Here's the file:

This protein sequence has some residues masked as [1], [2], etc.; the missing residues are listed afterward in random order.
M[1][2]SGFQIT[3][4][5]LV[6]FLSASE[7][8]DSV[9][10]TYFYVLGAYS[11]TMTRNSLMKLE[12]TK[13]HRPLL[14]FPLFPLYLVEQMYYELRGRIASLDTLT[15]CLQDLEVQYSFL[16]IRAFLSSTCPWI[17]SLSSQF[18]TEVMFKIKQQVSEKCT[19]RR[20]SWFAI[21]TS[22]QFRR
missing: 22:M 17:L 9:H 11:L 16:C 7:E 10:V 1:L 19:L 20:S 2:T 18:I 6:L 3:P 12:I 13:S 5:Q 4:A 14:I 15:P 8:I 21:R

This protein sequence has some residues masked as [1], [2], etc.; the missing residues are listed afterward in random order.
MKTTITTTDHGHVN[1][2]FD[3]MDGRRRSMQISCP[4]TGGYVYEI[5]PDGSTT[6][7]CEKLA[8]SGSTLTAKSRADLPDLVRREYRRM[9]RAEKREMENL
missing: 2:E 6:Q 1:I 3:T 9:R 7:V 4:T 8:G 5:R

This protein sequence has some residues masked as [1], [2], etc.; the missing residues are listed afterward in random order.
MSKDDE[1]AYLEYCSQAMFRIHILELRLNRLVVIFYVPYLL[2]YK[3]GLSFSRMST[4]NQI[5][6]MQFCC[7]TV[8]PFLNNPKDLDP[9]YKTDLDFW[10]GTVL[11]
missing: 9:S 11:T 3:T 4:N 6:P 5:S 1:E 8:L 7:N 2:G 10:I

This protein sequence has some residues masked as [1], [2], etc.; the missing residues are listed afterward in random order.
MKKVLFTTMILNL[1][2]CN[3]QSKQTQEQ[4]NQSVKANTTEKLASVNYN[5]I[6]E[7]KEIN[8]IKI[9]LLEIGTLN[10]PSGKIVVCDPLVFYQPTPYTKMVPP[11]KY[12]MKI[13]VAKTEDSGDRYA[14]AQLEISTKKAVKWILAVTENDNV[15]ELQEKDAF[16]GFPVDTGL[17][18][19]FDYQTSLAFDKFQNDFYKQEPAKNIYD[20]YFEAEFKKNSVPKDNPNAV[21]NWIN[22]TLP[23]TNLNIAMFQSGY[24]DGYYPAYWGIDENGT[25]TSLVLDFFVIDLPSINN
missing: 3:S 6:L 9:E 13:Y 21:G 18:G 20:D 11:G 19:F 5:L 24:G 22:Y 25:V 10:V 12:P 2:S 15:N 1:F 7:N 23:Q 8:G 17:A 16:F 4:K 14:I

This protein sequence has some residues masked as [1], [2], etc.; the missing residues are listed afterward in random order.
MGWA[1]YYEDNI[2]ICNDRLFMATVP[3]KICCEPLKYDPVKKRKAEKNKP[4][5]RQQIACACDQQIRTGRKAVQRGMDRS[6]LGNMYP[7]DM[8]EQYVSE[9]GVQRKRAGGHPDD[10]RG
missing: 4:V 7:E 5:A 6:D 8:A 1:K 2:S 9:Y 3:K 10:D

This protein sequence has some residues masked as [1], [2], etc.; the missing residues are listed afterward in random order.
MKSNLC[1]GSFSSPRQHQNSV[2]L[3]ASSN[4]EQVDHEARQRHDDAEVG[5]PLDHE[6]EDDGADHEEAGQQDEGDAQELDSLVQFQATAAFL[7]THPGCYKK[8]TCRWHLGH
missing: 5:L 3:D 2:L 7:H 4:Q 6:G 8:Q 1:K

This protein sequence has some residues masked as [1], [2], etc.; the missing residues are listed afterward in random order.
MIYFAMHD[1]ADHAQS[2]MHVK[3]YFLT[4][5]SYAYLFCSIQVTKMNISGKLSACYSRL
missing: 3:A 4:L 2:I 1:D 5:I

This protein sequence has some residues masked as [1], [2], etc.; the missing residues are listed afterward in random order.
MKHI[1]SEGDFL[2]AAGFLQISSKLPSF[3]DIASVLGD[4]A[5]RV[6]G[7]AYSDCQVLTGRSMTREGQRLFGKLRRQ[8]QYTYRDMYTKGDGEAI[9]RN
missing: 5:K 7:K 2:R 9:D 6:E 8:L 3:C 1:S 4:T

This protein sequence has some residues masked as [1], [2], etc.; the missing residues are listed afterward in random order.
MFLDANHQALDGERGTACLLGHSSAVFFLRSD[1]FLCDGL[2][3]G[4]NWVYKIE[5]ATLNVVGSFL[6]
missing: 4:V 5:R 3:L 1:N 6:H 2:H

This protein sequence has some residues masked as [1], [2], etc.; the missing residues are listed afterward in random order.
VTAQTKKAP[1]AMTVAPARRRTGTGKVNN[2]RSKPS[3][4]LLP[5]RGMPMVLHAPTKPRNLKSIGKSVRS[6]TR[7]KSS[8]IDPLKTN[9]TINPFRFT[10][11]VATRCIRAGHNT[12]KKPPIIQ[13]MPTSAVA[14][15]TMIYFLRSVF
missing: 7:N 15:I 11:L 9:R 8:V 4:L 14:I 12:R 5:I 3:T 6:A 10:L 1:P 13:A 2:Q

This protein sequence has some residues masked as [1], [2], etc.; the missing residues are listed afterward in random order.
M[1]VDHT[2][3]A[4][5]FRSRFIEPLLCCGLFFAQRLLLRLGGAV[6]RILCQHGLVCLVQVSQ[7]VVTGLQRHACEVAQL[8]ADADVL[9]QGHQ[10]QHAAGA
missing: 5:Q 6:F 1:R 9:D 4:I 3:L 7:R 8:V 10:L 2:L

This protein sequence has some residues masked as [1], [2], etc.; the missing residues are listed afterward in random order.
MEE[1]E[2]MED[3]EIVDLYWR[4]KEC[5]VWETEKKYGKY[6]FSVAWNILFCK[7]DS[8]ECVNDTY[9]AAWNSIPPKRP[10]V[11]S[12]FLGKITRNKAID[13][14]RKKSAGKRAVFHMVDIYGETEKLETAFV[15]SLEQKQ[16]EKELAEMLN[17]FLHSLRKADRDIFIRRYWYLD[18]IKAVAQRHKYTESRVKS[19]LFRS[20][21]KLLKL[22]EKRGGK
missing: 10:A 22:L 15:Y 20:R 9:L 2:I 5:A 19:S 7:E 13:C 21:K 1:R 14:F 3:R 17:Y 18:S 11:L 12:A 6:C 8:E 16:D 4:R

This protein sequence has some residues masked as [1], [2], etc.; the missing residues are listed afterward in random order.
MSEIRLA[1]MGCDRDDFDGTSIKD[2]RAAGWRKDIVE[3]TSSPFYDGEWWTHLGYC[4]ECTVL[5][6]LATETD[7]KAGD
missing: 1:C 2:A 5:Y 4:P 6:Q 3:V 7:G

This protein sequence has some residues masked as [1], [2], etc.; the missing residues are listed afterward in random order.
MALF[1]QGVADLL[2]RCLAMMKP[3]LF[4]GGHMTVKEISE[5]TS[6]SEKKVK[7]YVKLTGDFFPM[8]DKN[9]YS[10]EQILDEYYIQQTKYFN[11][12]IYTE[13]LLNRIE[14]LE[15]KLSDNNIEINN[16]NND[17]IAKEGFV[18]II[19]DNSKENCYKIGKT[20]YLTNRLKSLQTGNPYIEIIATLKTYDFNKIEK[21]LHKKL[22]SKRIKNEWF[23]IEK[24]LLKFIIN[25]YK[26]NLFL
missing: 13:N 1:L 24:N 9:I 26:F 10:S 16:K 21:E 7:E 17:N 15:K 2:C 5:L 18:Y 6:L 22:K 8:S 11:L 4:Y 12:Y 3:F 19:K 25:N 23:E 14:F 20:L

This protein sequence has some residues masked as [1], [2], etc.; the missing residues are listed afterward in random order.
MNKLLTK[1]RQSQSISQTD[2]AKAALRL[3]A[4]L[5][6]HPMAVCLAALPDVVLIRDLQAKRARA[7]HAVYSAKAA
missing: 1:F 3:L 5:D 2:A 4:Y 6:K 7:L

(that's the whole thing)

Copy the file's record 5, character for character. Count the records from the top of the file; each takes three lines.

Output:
This protein sequence has some residues masked as [1], [2], etc.; the missing residues are listed afterward in random order.
MGWA[1]YYEDNI[2]ICNDRLFMATVP[3]KICCEPLKYDPVKKRKAEKNKP[4][5]RQQIACACDQQIRTGRKAVQRGMDRS[6]LGNMYP[7]DM[8]EQYVSE[9]GVQRKRAGGHPDD[10]RG
missing: 4:V 7:E 5:A 6:D 8:A 1:K 2:S 9:Y 3:K 10:D